- The Sharp Spot
Becoming a coach
Updated: Jan 6, 2020
I think to myself, ‘I do not know what I am doing…How do I think I can do this?'
I am sitting in my office; I’ve been agonizing over the same email for almost an hour. I take a break to clear my head and begin to walk around our new building.
It’s mid-August so my spirits are high and my attitude crisp. There are no negative experiences to sour my thought process. The building is busy with construction workers milling about, hanging drywall, blasting the last days of their inappropriate music, and teachers trying to organize their new spaces. I delight in all the commotion as it takes me out of my own self-doubt.
One week ago, my assistant superintendent gave me (as well as all the other assistant principals) a task. He wants us each to choose four teachers that fit a category: rock star teacher, a teacher new to the profession, a teacher that needs just an extra push to greatness, and someone who challenges me. We are to work with these teachers and coach them to be better. I love the core of this idea and it has got me excited. But as I sit with this email in my office, something isn’t right.
I have done this before. I have chosen teachers that fit a category, asked them if they would be willing to work with me, and we begin meeting while I observe and try to give them feedback to be better than what they are. The problem is, they don’t really know why they are chosen and why we would be working together. This wasn’t their idea; it was mine (or the sup’s more accurately). Either way, they do not see themselves as needing ‘help’ because they didn’t ask for it.
I look at my email and make a decision: I only want to work with people that want to get better. I delete what I have written and begin again. This time I decide to send it to only a dozen teachers who I have worked with closely in the past three years. They seem to trust me, know me, and believe in similar educational ideas. Plus, they all share one characteristic: the 'want' to try new things, take a risk, change.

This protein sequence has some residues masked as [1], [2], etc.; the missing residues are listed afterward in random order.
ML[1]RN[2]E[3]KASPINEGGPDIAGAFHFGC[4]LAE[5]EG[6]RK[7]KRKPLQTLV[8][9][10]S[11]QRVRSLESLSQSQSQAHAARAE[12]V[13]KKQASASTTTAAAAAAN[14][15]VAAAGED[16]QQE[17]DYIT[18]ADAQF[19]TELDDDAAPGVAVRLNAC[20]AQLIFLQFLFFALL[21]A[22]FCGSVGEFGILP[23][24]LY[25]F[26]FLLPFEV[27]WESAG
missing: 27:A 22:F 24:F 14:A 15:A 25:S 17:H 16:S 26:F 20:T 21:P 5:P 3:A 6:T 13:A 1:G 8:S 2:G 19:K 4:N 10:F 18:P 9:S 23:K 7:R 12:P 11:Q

I feel calm as I finish my email. It feels right. I tried to explain in as much detail as I could that I am taking on four teachers that are seeking continual feedback, a drive to move forward, and I ask them to trust me as it will be uncomfortable, uncharted waters for me and them. I am vulnerable and admit to them I do not know what I am doing; this will be new for me just like them. But if they are willing to try, we will make progress together.
I hover over the send button and take another drink of my coffee. I re-read it again. What if no one replies? What if these teachers do not actually trust me or want to work with me? Hell, what if the non-response reveals to me that no one even likes me? I silence my doubts and push send.
I feel proud of myself for being honest and vulnerable and for creating this task into something I truly want to do. Nonetheless, I vow to myself not to check my email until the next morning.
I am not disappointed when I turn on my computer. Two teachers replied. Yay! I had convinced myself that I was too honest and was asking teachers too much. Both teachers committed to this venture with a hell yes! Over the next week, I receive three more emails totaling five. I got five. My email had said I was only accepting four but my ego says I can do five.
A week later when the teachers return to the building for our staff day, I greet them, making small talk about summer events, feeling the excitement of the upcoming year. Throughout these conversations, six more teachers visit with me about the coaching email I sent. Some want to ask if I got anyone to take me up on the offer, others want to say they are interested but not sure they are ready, and one says he wants to do it. He is all in but had to take time to think about it. I do not turn him away as I can hear how ready he is.
Six, I have six now.
I allow myself to feel proud as I walk away from this day. My heart is full. I still don’t know what I’m actually going to do but my heart says the important part is done: that I have them anyway. My head also knows that from my own coaching work, I am not to really ‘do’ anything other than listen and question.
So this is the beginning. It is scary, exciting, unknown. I am sure others have traveled this path; maybe other administrators have done this exact same thing. Or maybe not. I am going to venture a path with six teachers, help them meet their own goals whether personal or professional, and remind them they are enough. As I remind myself that I am enough, I begin.